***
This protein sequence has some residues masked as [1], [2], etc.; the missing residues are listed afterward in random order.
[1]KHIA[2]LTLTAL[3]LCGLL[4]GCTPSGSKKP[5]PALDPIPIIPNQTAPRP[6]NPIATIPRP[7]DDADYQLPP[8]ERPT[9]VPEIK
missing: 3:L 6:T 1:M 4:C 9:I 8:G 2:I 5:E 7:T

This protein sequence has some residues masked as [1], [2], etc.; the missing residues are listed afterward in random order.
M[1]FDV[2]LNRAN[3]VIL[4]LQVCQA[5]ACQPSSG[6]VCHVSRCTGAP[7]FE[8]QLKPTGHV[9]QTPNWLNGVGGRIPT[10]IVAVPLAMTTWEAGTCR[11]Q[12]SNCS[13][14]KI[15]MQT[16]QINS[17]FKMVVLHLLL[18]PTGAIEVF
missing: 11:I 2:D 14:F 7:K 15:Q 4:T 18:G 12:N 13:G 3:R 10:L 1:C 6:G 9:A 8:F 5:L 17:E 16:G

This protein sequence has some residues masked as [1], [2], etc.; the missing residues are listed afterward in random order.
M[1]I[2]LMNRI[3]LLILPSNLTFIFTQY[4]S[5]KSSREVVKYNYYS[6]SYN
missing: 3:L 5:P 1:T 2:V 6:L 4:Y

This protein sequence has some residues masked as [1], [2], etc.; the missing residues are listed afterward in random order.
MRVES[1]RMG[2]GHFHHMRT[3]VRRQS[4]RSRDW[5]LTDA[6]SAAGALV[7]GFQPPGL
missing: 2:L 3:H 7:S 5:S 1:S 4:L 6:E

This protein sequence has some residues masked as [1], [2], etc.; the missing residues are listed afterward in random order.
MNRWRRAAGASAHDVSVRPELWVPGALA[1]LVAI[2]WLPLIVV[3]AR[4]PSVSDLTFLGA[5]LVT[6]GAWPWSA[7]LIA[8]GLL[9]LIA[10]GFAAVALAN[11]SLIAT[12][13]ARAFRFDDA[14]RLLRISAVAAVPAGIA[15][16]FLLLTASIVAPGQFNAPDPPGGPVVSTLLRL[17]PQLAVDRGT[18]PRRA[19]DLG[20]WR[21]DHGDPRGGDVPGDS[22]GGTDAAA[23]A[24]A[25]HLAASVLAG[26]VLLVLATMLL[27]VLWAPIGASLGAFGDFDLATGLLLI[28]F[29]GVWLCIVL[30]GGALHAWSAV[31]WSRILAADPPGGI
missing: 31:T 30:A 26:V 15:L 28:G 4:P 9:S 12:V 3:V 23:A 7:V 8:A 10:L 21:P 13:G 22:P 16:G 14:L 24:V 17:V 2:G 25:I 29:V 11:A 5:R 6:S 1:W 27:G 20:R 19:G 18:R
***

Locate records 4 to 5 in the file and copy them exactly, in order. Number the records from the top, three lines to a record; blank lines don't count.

This protein sequence has some residues masked as [1], [2], etc.; the missing residues are listed afterward in random order.
MRVES[1]RMG[2]GHFHHMRT[3]VRRQS[4]RSRDW[5]LTDA[6]SAAGALV[7]GFQPPGL
missing: 2:L 3:H 7:S 5:S 1:S 4:L 6:E

This protein sequence has some residues masked as [1], [2], etc.; the missing residues are listed afterward in random order.
MNRWRRAAGASAHDVSVRPELWVPGALA[1]LVAI[2]WLPLIVV[3]AR[4]PSVSDLTFLGA[5]LVT[6]GAWPWSA[7]LIA[8]GLL[9]LIA[10]GFAAVALAN[11]SLIAT[12][13]ARAFRFDDA[14]RLLRISAVAAVPAGIA[15][16]FLLLTASIVAPGQFNAPDPPGGPVVSTLLRL[17]PQLAVDRGT[18]PRRA[19]DLG[20]WR[21]DHGDPRGGDVPGDS[22]GGTDAAA[23]A[24]A[25]HLAASVLAG[26]VLLVLATMLL[27]VLWAPIGASLGAFGDFDLATGLLLI[28]F[29]GVWLCIVL[30]GGALHAWSAV[31]WSRILAADPPGGI
missing: 31:T 30:A 26:V 15:L 28:G 4:P 9:S 12:V 3:V 23:A 7:V 8:A 10:L 21:P 13:G 22:P 16:G 14:L 24:V 17:V 2:G 25:I 29:V 11:A 5:R 6:S 1:W 27:G 20:R 19:G 18:R